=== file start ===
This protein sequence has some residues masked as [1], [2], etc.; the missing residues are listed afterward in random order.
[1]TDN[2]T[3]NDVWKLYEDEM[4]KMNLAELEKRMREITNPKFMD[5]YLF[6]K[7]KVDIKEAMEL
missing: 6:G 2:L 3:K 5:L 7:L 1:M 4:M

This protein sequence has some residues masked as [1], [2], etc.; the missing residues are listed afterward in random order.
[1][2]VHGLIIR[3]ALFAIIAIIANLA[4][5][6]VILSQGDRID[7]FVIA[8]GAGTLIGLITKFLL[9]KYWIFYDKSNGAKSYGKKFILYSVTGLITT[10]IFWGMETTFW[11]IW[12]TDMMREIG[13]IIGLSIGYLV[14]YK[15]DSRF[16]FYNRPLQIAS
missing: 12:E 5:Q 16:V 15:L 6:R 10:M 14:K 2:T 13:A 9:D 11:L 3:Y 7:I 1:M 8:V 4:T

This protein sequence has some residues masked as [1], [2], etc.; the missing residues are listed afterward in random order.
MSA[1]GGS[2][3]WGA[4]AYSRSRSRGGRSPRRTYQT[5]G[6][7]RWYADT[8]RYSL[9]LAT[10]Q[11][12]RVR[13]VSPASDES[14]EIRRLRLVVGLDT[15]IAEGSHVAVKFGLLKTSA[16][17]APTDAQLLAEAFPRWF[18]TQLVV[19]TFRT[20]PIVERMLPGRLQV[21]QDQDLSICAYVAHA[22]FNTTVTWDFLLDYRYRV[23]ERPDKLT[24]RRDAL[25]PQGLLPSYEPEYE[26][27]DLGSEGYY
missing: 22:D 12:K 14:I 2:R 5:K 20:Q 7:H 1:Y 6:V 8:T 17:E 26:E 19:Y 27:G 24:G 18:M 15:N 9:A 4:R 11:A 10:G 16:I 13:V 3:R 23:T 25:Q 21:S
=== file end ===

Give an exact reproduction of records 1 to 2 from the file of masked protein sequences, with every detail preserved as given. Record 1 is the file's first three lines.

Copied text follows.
This protein sequence has some residues masked as [1], [2], etc.; the missing residues are listed afterward in random order.
[1]TDN[2]T[3]NDVWKLYEDEM[4]KMNLAELEKRMREITNPKFMD[5]YLF[6]K[7]KVDIKEAMEL
missing: 6:G 2:L 3:K 5:L 7:L 1:M 4:M

This protein sequence has some residues masked as [1], [2], etc.; the missing residues are listed afterward in random order.
[1][2]VHGLIIR[3]ALFAIIAIIANLA[4][5][6]VILSQGDRID[7]FVIA[8]GAGTLIGLITKFLL[9]KYWIFYDKSNGAKSYGKKFILYSVTGLITT[10]IFWGMETTFW[11]IW[12]TDMMREIG[13]IIGLSIGYLV[14]YK[15]DSRF[16]FYNRPLQIAS
missing: 12:E 5:Q 16:V 15:L 6:R 10:M 14:K 2:T 13:A 9:D 11:L 3:Y 7:I 1:M 8:V 4:T